One key factor for The Canyons vis-a-vis its generous rewards is the goal of the campaign. The film is going to get made one way or another. What Pope, Easton Ellis and Schrader are looking to do is with the campaign is different from what we usually see at this stage of production.

"It is true that we have more rewards than kind of comparable campaigns, but the reason for Kickstarter wasn't just trying to get financial resources. A big part of it for us is engaging the community and getting people to participate. We very self-consciously wanted to try and be generous with our time. Giving people access to us and creating a lot of rewards so that people feel invested in what we're doing."

This kind of strategy is similar to the self-distribution campaigns we've seen for films like On The Ice. Here the filmmakers are looking to get around the huge costs that can come with marketing a movie right from the start.

"In the past when a studio puts up all the P&A (prints and advertising), then you have to sit behind those dollar figures and those spends before you recoup and that can be very, very costly."

Pope is thinking differently about the fate of the film and putting those thoughts into action right from the start. Before the era of digital distribution and social media an indie film faced a virtual cliff face of obstacles in order to find an audience.

"You were still in the trap of once you've executed this movie: how were you going to get it seen? What's the marketing, what's the distribution plan?" said Pope. "In the past if a movie went straight to DVD then that was essentially perceived as-- in a lot of cases-- as a failure. With VOD I don't think there's any kind of stigma and I think it's really opened things up, because there's been a shift in how people consume films and consume media and content with streaming."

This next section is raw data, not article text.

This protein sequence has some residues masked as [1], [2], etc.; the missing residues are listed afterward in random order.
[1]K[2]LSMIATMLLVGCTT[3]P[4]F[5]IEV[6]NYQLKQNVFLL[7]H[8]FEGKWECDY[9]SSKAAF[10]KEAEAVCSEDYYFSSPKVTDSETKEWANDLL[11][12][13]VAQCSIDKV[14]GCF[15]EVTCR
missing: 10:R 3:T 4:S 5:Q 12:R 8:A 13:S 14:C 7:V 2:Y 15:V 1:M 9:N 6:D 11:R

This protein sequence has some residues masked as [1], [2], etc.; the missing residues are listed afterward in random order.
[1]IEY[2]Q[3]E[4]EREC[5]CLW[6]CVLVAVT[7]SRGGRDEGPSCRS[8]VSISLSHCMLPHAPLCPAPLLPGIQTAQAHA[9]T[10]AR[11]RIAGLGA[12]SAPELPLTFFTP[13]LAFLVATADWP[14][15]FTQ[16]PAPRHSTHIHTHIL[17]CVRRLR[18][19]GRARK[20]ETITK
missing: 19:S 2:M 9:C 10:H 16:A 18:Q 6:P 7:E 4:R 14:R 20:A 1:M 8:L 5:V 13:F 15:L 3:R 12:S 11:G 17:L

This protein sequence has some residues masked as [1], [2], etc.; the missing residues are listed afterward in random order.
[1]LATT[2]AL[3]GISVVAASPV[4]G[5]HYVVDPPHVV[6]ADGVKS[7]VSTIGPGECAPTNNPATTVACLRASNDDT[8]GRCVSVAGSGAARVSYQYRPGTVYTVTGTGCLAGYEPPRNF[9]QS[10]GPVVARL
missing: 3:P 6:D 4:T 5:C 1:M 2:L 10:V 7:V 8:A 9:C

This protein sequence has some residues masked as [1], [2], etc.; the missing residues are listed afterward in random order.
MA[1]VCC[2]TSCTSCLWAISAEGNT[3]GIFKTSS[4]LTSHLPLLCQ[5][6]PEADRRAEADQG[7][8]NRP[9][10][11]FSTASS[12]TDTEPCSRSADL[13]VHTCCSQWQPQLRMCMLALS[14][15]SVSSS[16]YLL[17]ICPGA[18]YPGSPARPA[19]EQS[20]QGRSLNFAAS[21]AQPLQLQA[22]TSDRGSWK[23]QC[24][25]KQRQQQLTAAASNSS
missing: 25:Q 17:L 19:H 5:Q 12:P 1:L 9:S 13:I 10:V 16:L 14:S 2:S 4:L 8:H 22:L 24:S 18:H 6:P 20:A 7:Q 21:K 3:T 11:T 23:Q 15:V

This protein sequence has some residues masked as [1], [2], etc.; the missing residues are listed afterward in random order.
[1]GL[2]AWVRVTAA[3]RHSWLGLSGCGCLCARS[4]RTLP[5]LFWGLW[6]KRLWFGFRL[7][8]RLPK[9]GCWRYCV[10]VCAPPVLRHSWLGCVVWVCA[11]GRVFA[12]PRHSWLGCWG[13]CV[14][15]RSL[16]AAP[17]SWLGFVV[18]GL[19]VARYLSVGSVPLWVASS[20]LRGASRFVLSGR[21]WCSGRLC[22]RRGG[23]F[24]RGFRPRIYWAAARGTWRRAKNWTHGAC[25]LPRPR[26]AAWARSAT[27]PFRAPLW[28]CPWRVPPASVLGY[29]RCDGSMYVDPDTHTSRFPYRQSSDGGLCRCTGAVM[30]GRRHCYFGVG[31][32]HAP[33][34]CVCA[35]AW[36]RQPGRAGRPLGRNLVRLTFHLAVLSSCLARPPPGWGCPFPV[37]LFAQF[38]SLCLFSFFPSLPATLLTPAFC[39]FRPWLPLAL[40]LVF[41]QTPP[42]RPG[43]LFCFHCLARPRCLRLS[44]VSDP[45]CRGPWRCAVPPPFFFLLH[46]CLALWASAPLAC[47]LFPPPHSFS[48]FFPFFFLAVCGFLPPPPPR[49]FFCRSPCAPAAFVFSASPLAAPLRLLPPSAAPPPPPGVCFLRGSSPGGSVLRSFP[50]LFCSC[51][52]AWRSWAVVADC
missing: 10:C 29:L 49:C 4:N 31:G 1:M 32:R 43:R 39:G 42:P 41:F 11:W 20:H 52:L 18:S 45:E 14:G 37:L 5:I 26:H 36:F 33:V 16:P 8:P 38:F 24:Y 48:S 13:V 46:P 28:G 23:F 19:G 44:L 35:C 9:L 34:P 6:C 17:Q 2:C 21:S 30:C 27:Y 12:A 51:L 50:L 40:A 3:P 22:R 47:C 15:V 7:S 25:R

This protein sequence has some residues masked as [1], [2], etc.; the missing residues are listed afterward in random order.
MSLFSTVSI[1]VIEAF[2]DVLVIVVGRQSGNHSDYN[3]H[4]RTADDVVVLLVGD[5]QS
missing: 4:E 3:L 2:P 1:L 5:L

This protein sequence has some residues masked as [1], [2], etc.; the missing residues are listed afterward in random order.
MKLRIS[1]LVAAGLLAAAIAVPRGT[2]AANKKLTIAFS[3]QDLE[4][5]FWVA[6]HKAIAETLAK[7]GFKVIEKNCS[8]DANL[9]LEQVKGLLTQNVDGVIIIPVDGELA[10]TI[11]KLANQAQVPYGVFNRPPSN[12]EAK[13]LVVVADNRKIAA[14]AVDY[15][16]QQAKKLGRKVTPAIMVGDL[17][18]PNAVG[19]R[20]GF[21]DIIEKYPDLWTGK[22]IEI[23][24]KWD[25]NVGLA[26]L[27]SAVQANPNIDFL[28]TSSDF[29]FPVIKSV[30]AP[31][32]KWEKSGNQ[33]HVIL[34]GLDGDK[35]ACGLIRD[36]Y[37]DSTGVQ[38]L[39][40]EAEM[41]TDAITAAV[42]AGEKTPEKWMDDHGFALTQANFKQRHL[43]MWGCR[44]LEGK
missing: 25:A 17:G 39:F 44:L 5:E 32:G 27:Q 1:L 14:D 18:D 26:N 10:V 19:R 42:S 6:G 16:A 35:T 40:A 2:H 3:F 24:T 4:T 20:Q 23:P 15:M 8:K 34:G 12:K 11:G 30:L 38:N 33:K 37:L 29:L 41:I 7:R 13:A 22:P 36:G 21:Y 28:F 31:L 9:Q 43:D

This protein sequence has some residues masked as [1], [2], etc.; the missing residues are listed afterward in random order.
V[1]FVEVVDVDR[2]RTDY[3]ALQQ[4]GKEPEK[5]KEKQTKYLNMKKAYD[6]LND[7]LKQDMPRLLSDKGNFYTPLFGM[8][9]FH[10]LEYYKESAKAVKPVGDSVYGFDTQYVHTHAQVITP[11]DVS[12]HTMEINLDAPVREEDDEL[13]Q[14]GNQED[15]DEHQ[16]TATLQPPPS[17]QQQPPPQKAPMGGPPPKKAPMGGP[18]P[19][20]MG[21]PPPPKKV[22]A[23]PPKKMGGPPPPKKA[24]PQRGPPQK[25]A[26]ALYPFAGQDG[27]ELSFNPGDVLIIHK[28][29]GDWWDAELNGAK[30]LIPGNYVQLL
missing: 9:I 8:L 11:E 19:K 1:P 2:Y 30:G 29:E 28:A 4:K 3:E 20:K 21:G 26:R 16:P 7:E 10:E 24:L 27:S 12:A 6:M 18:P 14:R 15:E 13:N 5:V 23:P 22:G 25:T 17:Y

While our conversation focused on the campaign as a marketing and distribution tool, the campaign will have an impact on the quality of the production. Pope notes that the dollars raised will add days onto the production, and give them the option of exploring "the ARRI Alexa's which are very difficult to get for free, [but] we can ge them for reduced rates. It may mean some different locations that we may not have had access to, because now we can afford to get them permitted or rent them out as opposed to just exclusively getting locations for free from friends."

Pope aims to use the campaign to build a community, one that can act as advocates for the production, and that also has a say in the film. One of the more interesting parts of the reward structure is access to the casting process. Backers will be able to vote on finalists for the film at LetItCast.com.

"We want to be transparent and we want to be open and inclusive. Hopefully at the end of it we'll have created a movie that is compelling and works artistically,but I think bringing people into the process is an important shift for us," said Pope. "When you do movies with studio partners there's a lot of control over releasing information. There's a lot of secrecy. In this social media era there's a new transparency and I think it's different and exciting."

Originally published on Turnstylenews.com, a digital information service surfacing emerging stories in news, entertainment, art and culture; powered by award-winning journalists.